Bendowa (PDF):

"The Buddhas and Thus Come Ones have all simply Transmitted an unfabricated wonderous means of realizing complete and utter Awakening, the Teaching of Wonder. In Transmitting it from a Buddha to a Buddha, its standard is self-enjoyment harmonization. To enter this through sitting up straight in zazen is the main gate."

"The person of zazen unmistakably drops through body and mind, cutting through the myriad distorted views of the past, and realizes essential Buddha Dharma. You thus raise up the work of the Buddhas at numberless practice places of the Buddhas and Thus Come Ones everywhere, causing everyone to have the opportunity of ongoing Awakening, and vigorously uplift the ongoing Buddha Dharma."

"Each moment of zazen is equally wholeness of practice, equally wholeness of realization for this and for that."

"Why do you urge only zazen?
Answer: Because it is the main gate to the Buddha Dharma - this is my answer to them."


"You just sit idle and do nothing. How can this be a means to Awakening?
...
Just understand that if sincere students and realized Masters correctly Transmit and receive the subtle Dharma of the Seven Buddhas, its essence manifests, and can be experienced. Those who teach only the words of the Discourses know nothing of this. So stop this doubt and delusion and follow a true Teacher and, through zazen, actualize the self- enjoyment harmonization of the Buddhas."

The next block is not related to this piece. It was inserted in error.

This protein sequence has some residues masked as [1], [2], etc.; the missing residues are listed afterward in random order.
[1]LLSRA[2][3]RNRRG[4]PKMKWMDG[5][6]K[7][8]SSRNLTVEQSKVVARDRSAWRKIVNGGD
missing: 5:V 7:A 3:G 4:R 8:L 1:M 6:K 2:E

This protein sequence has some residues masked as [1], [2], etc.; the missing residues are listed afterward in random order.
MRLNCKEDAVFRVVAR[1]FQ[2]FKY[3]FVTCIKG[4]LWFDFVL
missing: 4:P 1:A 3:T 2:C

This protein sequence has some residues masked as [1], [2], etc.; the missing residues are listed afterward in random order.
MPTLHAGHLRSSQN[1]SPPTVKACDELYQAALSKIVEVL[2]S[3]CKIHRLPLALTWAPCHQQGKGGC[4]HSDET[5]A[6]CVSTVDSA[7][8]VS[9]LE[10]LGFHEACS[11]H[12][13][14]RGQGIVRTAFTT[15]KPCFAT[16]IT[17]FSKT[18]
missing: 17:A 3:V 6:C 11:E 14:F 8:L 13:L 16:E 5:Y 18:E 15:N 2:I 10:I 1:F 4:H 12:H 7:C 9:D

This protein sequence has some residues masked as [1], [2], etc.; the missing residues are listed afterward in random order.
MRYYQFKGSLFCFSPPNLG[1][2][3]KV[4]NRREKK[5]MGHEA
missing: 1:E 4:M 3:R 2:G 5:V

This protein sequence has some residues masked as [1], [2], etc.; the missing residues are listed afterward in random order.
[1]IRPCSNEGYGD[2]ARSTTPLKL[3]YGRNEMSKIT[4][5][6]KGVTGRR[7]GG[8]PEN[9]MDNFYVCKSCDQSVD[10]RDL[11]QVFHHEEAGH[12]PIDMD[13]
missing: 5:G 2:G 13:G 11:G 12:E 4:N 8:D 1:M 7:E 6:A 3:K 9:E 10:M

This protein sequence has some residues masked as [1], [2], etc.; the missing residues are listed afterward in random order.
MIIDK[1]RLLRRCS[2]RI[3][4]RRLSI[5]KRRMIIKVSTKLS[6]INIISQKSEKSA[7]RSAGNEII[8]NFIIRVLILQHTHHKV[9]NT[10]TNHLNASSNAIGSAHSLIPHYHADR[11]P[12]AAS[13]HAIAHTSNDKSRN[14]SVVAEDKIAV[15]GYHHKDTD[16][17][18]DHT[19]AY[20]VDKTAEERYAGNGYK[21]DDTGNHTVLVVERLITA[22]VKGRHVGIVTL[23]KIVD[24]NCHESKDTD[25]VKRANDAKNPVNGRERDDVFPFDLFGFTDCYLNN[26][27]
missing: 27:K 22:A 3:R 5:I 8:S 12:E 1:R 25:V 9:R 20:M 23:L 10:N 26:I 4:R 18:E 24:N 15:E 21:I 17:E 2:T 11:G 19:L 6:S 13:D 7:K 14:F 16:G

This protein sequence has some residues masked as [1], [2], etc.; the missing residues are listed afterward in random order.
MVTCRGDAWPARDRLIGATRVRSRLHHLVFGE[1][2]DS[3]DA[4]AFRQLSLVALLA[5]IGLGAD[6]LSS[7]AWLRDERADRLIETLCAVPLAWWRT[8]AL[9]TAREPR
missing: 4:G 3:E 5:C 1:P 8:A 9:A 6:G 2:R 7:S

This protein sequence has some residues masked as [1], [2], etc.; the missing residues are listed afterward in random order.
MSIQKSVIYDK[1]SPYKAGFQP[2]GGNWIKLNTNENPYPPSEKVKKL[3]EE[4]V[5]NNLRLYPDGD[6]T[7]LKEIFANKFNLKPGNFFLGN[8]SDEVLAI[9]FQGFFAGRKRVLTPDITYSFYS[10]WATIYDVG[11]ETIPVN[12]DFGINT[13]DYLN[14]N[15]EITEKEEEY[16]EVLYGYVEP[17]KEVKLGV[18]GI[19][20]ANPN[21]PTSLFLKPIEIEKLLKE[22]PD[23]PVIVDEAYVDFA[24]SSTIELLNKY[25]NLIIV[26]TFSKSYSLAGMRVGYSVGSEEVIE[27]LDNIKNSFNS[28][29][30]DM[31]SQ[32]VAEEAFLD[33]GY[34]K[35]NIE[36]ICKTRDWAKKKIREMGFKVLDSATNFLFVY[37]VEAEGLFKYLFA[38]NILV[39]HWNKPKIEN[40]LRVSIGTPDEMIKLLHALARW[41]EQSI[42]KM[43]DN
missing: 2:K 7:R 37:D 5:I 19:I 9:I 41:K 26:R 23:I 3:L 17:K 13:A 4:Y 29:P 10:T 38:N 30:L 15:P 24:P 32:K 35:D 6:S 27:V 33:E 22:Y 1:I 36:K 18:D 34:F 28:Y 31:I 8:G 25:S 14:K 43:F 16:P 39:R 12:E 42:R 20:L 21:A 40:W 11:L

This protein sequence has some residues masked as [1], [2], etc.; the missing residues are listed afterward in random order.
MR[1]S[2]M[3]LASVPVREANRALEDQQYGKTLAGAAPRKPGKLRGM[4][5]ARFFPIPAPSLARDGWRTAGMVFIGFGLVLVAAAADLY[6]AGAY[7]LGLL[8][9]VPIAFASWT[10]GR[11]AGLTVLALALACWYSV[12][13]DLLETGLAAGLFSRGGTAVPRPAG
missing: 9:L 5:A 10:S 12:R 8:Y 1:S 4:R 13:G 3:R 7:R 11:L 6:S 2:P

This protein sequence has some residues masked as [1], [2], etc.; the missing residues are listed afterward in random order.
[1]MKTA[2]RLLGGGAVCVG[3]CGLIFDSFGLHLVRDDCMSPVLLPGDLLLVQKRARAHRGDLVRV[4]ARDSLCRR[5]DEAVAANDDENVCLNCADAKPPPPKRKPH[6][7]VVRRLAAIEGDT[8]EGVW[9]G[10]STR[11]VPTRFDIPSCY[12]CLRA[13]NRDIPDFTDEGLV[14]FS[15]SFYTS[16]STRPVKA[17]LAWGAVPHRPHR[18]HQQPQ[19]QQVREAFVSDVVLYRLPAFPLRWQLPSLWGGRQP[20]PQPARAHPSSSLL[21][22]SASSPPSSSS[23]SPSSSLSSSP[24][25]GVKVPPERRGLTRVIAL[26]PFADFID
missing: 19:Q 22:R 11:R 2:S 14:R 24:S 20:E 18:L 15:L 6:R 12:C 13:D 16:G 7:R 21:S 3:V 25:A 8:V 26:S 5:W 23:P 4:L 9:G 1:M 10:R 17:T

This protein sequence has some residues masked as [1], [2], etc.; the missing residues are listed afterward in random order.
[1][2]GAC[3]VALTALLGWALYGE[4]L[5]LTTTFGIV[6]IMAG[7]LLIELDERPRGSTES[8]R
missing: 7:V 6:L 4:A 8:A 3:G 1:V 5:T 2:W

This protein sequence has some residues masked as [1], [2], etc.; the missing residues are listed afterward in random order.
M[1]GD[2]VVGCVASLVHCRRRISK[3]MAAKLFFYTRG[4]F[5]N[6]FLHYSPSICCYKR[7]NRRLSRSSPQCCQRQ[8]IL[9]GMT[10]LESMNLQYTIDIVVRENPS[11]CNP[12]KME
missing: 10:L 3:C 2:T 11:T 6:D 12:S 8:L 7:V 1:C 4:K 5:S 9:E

It is not true in Zen that non-grasping is "the only practice." That is a gross oversimplification and comes nowhere near explaining the practices of Shikantaza, or Kinhin.
Neither is it true that simple "non-grasping" constitutes "enlightenment" from a zen perspective.


"If you recognize your fundamental mind, this is the fundamental emancipation. And if you attain emancipation, this is the samādhi of prajñā, this is nonthought.
...
Good friends, to be enlightened to the Dharma of nonthought is for the myriad dharmas to be completely penetrated. To be enlightened to the Dharma of nonthought is to see the realms of [all] the buddhas. To be enlightened to the Dharma of nonthought is to arrive at the stage of buddhahood."

(Platform Sutra, ch. 2; tr. McRae)
"There is no such thing as the real mind. Ridding yourself of delusion: that's the real mind."
(Sheng-yen: Getting the Buddha Mind, p 73)

"Neither cultivation nor seated meditation — this is the pure Chan of Tathagata."
(Mazu Daoyi, X1321p3b23; tr. Jinhua Jia)

“Don’t rashly seek the true Buddha;
True Buddha can’t be found.
Does marvelous nature and spirit
Need tempering or refinement?
Mind is this mind carefree;
This face, the face at birth."

(Nanyue Mingzan: Enjoying the Way, tr. Jeff Shore; T2076p461b24-26)
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Re: Essential Zen Practice

Postby gordtheseeker » Tue May 14, 2013 9:14 pm

Good info. Thanks! Zazen is wonderful. It's the one practice that always seems like home.